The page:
He lies beside her now.  Beside his true love.  She is a miracle; she is a woman, yet so much of what she says is childlike.  She is without guile.  Konrad knows that Zel has been gravely harmed.  Her talk is disjointed; at times she raves.  And her hair.  No earthly force could make her hair grow so long in two years, in twenty years, in a lifetime.  Zel has suffered under an evil power.  Konrad knows as well, he knows with more conviction than he’s ever known anything else in his life, that their love will restore her, their love will triumph over whatever wickedness the world holds.

So yes.  What I want is for fourteen-year-olds to think that it’s okay to sleep with someone you barely know, even if they don’t really understand what sex means, because “love” fixes everything magically.  What.  Even.  Gah.

Even the end is stupid.  Supposedly, Mother made a deal with these demons yadda yadda and they get her soul.  But when she dies, she somehow magically becomes a part of Zel’s soul instead?  Or something?  I don’t even know.  I only finished this book because it was a very fast read, and because I just couldn’t believe that this was it.  But it was.

Absolutely dreadful, 1/5 (0/5 really), and one of those books that I feel like I should throw in the trash instead of returning to the library where it may lure some other unsuspecting soul into reading it.


//by Cameron Dokey//published 2006//

Alright, first off, I’m sorry but my computer is being kind of stupid and not letting me post an image of this book so.  You’ll either have to use your imaginations or look it up.  ;-)

Anyway, Golden is a title in a series of books that are all retellings of various fairy tales. They aren’t connected in any way, and are written by several different authors, so you can read them in any order you like.  I had read Golden before many years ago, but really couldn’t remember anything about it at all, so it felt like a completely new read.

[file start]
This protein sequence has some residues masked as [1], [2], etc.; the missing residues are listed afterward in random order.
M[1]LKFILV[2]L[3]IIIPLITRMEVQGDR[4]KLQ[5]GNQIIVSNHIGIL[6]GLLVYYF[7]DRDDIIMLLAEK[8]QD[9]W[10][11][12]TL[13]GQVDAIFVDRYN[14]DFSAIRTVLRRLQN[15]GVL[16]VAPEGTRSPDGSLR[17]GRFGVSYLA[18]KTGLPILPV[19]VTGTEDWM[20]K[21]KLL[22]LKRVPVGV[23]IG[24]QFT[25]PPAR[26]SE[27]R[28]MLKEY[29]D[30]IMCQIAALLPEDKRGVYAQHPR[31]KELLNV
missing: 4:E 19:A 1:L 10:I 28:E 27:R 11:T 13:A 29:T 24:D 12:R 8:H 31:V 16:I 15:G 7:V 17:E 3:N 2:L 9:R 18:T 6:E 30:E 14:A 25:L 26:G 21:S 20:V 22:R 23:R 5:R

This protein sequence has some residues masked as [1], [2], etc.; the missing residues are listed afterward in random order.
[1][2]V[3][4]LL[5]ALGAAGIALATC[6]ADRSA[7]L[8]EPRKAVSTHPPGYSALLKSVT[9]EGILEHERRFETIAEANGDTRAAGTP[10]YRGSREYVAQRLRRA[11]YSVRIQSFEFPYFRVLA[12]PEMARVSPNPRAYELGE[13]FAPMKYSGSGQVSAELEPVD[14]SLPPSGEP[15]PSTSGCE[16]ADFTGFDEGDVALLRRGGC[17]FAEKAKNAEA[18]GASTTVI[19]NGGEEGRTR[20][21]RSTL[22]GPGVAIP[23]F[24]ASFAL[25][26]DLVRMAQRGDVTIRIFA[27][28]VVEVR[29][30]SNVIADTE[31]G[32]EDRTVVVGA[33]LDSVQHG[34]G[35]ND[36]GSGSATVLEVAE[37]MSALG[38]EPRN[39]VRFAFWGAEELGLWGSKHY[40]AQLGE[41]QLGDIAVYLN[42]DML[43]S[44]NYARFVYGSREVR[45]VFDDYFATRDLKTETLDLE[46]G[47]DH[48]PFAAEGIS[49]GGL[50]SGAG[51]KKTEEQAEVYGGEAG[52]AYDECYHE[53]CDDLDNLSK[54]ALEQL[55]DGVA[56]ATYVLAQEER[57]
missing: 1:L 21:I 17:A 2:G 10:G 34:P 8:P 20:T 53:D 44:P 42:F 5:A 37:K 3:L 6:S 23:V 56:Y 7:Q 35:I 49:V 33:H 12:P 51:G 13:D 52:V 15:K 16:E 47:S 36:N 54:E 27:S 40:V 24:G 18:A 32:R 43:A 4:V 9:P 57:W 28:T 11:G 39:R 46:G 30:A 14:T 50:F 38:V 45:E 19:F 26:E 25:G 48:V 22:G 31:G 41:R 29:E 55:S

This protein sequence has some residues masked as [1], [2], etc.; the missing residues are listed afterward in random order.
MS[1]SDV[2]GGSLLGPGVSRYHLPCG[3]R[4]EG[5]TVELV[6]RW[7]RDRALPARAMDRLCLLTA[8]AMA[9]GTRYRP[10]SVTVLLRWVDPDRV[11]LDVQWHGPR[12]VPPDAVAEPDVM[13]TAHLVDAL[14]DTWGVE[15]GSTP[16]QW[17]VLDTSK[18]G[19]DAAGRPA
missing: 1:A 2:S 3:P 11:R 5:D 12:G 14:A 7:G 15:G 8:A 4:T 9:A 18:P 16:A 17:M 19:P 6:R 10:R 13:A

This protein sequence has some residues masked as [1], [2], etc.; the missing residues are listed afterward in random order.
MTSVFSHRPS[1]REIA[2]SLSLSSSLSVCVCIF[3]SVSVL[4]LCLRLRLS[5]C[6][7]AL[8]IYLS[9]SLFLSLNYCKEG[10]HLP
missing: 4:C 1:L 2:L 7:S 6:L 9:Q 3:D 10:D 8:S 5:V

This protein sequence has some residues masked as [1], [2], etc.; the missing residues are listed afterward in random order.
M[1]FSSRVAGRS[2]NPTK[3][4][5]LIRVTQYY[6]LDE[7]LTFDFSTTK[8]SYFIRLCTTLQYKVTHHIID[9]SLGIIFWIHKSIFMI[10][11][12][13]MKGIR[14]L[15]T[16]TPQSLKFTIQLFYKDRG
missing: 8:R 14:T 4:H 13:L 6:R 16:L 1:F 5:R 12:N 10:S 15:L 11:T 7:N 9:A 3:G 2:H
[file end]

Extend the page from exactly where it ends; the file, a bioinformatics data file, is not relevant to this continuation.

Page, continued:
In Dokey’s version, Rapunzel’s mother rejects her child and allows the enchantress to have her baby.  Rapunzel, who narrates the story, grows up with Melisande and works with her on their small farm.  It is a rather simple tale, as good fairy tales are, but with a depth to the telling that leaves the story resonating with you later.

It might have been better if I had been deliberately unkind.  A will to be unkind is like a sickness.  It can be healed or driven out.  But to be unkind because you are thoughtless is the worst kind of blindness: difficult to cure because you cannot see the fault even as you commit it.

This is a book I would definitely recommend to those who enjoy fairy tales.  Golden was a comfortable 4/5.  While not a long or complicated book, the very simplicity of the story gives it depth.

Cruel Beauty


by Rosamund Hodge

published 2014

In this retelling of Beauty and the Beast, Nyx has known her entire life that she would eventually be wed to the demon who has entrapped her land.  Her father and her aunt have raised her with the knowledge she needs to defeat this demon and free their world.  I love a good B&B retelling, and I liked the darker edge this story had.  The whole idea of Beauty being an assassin sounded pretty cool to me.   However, in the end, I found no one likable in this entire story, and thus was completely detached from what would happen to them.

Nyx tells the story, thankfully in past tense.  The problem is, Nyx goes out of her way to make us dislike her, emphasizing her negative qualities, dwelling on the bitterness she feels about her mother’s death, her father’s promise to wed her to the demon, her destiny to kill said demon, and a host of other things.  Nyx is a pretty bitter person, and it just doesn’t make for interesting reading, especially combined with her whining about how she knows she’s bitter but she just can’t help it!